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Banks May Need $50 Billion New Capital After Brexit

  • Oliver Wyman sees costs rising $1 billion across the industry
  • As returns fall, some firms may opt to abandon Euro operations

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Banks may need to find $30 billion to $50 billion of additional capital to support new European units in the aftermath of a hard Brexit, and some smaller firms may abandon their operations on the continent altogether as profitability plunges, according to Oliver Wyman Inc.

The extra money is equivalent to 15 percent to 30 percent of the capital wholesale banks commit to the region, the management consultant said in a report Tuesday. In addition, operating costs could rise by $1 billion as functions currently handled in London are duplicated on the continent as banks scramble to establish new hubs to ensure prized access to the European Union’s markets.

A hard Brexit, where banks lose privileged access to the European Union’s single market, would “fragment European wholesale banking,” Oliver Wyman partners including Matt Austen and Lindsey Naylor said in the report. “It will also make it significantly less profitable. Banks could see two percentage points knocked off their returns on equity.”

The report is the latest warning about the ramifications of Brexit for the region’s financial system since the U.K. voted to leave the EU last June. HSBC Holdings Plc was the first bank to spell out the cost of Brexit, forecasting Monday it will have to pay as much as $300 million in relocation and legal costs as it moves 1,000 investment bankers to Paris, about a fifth of its London workforce. Chairman Douglas Flint also warned fragmentation of the industry could mean financing for countries and corporations is will be harder to find and more expensive.

Read more: Will Brexit trigger an exodus of banks from London?

With returns already depressed after the financial crisis, “these new challenges from Brexit will raise difficult questions about the viability of some activities,” the consultants said in the report. “Some banks may even choose to withdraw capacity from the European market as a whole and redeploy to other regions, such as Asia or the U.S.”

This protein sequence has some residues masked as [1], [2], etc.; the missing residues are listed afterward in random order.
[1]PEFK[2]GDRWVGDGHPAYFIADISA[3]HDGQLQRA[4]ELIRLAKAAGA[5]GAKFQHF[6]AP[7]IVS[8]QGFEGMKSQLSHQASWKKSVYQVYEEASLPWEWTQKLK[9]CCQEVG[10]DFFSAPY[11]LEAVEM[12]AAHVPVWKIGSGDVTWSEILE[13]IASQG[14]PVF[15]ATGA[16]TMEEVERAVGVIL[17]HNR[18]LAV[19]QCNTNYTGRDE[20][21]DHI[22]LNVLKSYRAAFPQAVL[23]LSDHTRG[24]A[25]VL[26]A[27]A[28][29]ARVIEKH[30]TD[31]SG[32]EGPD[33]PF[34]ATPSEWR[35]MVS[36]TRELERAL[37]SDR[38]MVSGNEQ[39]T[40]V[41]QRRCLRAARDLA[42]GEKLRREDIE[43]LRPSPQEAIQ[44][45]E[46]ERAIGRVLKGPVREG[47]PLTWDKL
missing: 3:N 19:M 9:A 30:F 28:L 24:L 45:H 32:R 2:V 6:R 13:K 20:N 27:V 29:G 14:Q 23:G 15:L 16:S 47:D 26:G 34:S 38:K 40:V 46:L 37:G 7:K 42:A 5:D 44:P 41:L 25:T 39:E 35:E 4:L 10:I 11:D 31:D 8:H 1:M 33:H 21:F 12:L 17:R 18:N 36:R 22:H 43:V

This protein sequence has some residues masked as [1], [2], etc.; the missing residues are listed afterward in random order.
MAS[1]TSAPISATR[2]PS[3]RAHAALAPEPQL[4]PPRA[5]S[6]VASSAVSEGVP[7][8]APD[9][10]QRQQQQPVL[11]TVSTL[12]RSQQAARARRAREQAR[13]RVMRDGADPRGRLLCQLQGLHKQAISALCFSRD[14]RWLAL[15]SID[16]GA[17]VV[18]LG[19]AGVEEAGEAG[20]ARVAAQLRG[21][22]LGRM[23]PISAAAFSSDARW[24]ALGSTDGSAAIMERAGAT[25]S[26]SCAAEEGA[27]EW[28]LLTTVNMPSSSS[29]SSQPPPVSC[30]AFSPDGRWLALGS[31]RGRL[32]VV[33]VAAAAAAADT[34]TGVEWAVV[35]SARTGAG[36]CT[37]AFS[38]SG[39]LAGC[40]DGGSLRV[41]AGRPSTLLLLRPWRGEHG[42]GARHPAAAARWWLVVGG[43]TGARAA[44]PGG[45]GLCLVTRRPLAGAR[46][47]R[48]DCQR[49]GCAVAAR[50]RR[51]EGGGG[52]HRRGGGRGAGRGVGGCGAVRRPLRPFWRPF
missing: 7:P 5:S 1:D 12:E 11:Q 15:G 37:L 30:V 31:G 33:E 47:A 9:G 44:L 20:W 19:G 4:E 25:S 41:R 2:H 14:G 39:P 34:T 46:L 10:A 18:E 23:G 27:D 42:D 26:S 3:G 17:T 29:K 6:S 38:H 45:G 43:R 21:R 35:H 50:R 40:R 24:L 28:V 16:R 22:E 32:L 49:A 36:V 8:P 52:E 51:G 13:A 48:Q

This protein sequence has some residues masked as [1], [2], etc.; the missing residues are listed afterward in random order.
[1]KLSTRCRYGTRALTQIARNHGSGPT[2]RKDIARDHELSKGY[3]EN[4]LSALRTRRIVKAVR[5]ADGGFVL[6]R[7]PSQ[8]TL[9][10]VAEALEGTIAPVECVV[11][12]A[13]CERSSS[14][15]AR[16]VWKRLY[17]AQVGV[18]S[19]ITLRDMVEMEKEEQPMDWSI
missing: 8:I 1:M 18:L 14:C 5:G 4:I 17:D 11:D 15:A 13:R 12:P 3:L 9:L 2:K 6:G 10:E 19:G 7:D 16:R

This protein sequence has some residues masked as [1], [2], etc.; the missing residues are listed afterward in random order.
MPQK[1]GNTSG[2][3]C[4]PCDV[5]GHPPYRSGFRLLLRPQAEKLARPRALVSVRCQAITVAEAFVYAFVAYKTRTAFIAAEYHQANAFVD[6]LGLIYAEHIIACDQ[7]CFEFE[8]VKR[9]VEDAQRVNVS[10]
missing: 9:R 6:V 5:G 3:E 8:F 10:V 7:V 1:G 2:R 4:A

Banks, concerned by the lack of progress in talks and the potential for London to be shut out of the single market, have started activating their worst-case contingency plans and are establishing hubs on the continent. While Frankfurt and Dublin are getting the lion’s share of banking jobs relocated from London, some have predicted the ultimate beneficiary will be New York as banks strive to recapture the efficiency of having operations in a single city.

Oliver Wyman estimates lost links to the EU could drive as many as 35,000 financial-services jobs from Britain, including up to 17,000 from wholesale banking. There’s also the question of whether London can continue to provide clearing services for the rest of Europe, Oliver Wyman said.

“HSBC’s initial estimate of for Brexit-related costs will likely be followed by many more detailed plans from peers as the need to prepare for a worst-case scenario grows,” said Bloomberg Intelligence analyst Jonathan Tyce. “Oliver Wyman’s estimate will be proven appropriate should a hard Brexit necessitate significant duplication of functions currently located in London, as well as staff hiring and relocation.”

The pressure for banks to boost their operations on the continent will likely build as the European Central Bank’s desire for tougher banking supervision across the euro zone forces lenders to show they’re self-sufficient and have strong governance, according to the report.

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